I phoned Indila to discuss Ethan and whether we could visit to see if Steps would be able to help us. For our first contact, Ethan and I were invited to join a group from Steps at the hydrotherapy pool at Rainbows hospice. From the first moment, we were made incredibly welcome, and it really helped that Ethan loves to swim! Everything about the group felt comforting and familiar, knowing that there were other people who were experiencing the same things that we were, that faced the same challenges, not just in terms of our children and their journey, but the journey of the parents and the constant battles to secure the help that the children need.

Eventually we took Ethan to his first of many paediatrician appointments. Our doctor was very sensitive to the situation and at the end of the appointment, asked us what we thought was wrong. Our fears were confirmed as he diagnosed Cerebral Palsy. Although you try to prepare yourself, and I suppose that we knew what to expect from their diagnosis, to have them confirm your fears causes you to break down in despair. They made it seem much more real, more severe, more permanent, and nothing can take that back.

The diagnosis led to a variety of referrals from various parts of the NHS; physiotherapist, occupational therapist, speech and language teacher, special educational needs coordinator, eye doctors, hearing doctors, MRI scans. The constant physical and emotional drain of meetings is hard to explain. Suffice to say, it is difficult to continually hear medical professionals tell you that something is wrong with your baby, that they won't be able to do the things you hoped that they would.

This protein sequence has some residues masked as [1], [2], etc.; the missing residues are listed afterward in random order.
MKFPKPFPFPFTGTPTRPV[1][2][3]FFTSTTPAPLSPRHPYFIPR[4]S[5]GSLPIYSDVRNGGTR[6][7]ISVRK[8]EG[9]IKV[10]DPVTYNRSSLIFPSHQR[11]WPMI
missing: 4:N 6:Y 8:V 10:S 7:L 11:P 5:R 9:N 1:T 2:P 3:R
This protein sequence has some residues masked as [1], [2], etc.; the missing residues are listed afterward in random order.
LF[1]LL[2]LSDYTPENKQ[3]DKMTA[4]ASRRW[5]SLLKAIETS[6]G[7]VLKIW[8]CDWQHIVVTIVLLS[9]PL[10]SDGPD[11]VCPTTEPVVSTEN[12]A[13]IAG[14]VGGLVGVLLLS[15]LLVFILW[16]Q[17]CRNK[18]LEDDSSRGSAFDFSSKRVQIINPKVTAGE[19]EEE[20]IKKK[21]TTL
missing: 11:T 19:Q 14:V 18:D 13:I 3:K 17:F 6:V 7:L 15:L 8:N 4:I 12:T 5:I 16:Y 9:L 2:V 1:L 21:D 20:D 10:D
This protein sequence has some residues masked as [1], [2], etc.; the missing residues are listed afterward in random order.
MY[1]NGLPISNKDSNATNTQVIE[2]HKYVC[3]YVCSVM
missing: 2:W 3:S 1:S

In the meantime, we continued to attend Steps each week, and Ethan learned how to shuffle along on his bum. This was a major step for him, giving him a new world of freedom. Each positive step, whether big or small, must be celebrated to keep you strong and to keep you believing.

In September 2013, Ethan underwent an MRI scan. At a follow-up appointment, Ethan was formally diagnosed with a condition called bilateral polymicrogyria or PMG. The devastating news was compounded by the assertion that children with PMG have huge developmental difficulties, such as severe problems with movement, speech, eating, epileptic fits, and other associated learning difficulties. However, by this stage, Ethan was eating happily with a spoon, had movement in all limbs, was able to sit up, could bum-shuffle, pull himself to standing, and his education coordinator confirmed that cognitively speaking, his mental age was as it should be. By the age of 2, Ethan had already achieved more than the paediatrician had originally believed he would, and was pushing the boundaries to achieve more.